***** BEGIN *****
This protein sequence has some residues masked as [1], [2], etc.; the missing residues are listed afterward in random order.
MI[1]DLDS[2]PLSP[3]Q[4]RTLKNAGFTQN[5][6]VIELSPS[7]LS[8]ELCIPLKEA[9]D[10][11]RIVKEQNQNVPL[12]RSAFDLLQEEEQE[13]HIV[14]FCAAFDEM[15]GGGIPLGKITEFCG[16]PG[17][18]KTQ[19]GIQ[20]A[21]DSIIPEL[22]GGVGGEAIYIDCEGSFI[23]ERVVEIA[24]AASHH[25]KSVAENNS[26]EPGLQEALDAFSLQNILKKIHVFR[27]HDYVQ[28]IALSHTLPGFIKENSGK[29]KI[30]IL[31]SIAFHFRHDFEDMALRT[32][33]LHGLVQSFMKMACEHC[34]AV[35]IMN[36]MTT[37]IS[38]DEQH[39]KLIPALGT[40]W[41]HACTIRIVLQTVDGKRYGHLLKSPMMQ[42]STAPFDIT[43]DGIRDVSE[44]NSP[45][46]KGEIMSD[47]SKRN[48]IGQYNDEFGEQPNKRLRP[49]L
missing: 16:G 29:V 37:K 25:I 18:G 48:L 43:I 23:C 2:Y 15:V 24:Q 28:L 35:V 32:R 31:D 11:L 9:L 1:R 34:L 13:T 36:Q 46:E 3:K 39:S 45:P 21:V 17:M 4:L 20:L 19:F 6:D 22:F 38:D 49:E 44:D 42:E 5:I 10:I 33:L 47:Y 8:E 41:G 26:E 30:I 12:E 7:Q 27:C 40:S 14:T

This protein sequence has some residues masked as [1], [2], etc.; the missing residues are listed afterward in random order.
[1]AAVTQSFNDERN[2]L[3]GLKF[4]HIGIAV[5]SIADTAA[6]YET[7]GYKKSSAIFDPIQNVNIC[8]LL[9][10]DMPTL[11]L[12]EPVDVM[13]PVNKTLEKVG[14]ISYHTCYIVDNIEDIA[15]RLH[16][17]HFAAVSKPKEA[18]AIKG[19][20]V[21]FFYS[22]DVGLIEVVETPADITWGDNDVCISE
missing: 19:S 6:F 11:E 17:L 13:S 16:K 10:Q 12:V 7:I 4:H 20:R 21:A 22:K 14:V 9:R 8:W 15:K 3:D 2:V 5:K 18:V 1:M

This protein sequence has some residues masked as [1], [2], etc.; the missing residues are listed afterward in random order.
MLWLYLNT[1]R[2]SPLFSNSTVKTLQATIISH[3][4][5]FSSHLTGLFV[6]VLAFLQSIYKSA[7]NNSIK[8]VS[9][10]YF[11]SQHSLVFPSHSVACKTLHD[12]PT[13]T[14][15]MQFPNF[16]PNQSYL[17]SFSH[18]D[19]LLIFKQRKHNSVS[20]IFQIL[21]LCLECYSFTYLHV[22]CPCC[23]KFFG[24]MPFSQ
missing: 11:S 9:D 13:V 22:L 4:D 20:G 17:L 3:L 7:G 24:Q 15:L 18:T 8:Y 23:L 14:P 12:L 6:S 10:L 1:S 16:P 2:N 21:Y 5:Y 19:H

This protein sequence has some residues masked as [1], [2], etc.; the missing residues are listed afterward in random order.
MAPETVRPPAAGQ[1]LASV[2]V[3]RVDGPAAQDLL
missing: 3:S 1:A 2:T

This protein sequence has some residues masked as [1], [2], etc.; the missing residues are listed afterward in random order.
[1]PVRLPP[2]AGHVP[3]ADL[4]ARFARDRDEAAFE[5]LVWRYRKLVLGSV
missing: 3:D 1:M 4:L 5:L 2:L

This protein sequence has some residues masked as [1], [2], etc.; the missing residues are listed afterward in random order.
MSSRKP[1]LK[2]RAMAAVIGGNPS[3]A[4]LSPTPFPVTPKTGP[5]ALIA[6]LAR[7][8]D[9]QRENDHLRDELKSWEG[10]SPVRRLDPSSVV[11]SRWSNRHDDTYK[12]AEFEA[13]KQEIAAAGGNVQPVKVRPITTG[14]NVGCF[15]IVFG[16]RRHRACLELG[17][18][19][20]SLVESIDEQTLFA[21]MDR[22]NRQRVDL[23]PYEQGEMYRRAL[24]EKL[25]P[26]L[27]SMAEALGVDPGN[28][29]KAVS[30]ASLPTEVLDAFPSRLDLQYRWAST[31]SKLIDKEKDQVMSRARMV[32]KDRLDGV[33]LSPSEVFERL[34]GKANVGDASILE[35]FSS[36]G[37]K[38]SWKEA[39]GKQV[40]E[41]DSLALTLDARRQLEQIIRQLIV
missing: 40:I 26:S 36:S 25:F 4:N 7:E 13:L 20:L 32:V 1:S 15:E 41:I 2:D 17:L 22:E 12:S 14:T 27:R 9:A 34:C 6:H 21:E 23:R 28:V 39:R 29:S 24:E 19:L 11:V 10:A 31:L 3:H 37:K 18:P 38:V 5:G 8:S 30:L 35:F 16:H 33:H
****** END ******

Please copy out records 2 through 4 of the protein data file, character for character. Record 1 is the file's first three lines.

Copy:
This protein sequence has some residues masked as [1], [2], etc.; the missing residues are listed afterward in random order.
[1]AAVTQSFNDERN[2]L[3]GLKF[4]HIGIAV[5]SIADTAA[6]YET[7]GYKKSSAIFDPIQNVNIC[8]LL[9][10]DMPTL[11]L[12]EPVDVM[13]PVNKTLEKVG[14]ISYHTCYIVDNIEDIA[15]RLH[16][17]HFAAVSKPKEA[18]AIKG[19][20]V[21]FFYS[22]DVGLIEVVETPADITWGDNDVCISE
missing: 19:S 6:F 11:E 17:L 13:S 16:K 10:Q 12:V 7:I 4:H 20:R 21:A 22:K 14:V 9:R 8:W 15:K 3:D 2:V 5:K 18:V 1:M

This protein sequence has some residues masked as [1], [2], etc.; the missing residues are listed afterward in random order.
MLWLYLNT[1]R[2]SPLFSNSTVKTLQATIISH[3][4][5]FSSHLTGLFV[6]VLAFLQSIYKSA[7]NNSIK[8]VS[9][10]YF[11]SQHSLVFPSHSVACKTLHD[12]PT[13]T[14][15]MQFPNF[16]PNQSYL[17]SFSH[18]D[19]LLIFKQRKHNSVS[20]IFQIL[21]LCLECYSFTYLHV[22]CPCC[23]KFFG[24]MPFSQ
missing: 11:S 9:D 13:V 22:L 4:D 20:G 17:L 3:L 7:G 24:Q 15:L 18:T 8:Y 23:L 14:P 12:L 6:S 10:L 1:S 16:P 2:N 21:Y 5:Y 19:H

This protein sequence has some residues masked as [1], [2], etc.; the missing residues are listed afterward in random order.
MAPETVRPPAAGQ[1]LASV[2]V[3]RVDGPAAQDLL
missing: 3:S 1:A 2:T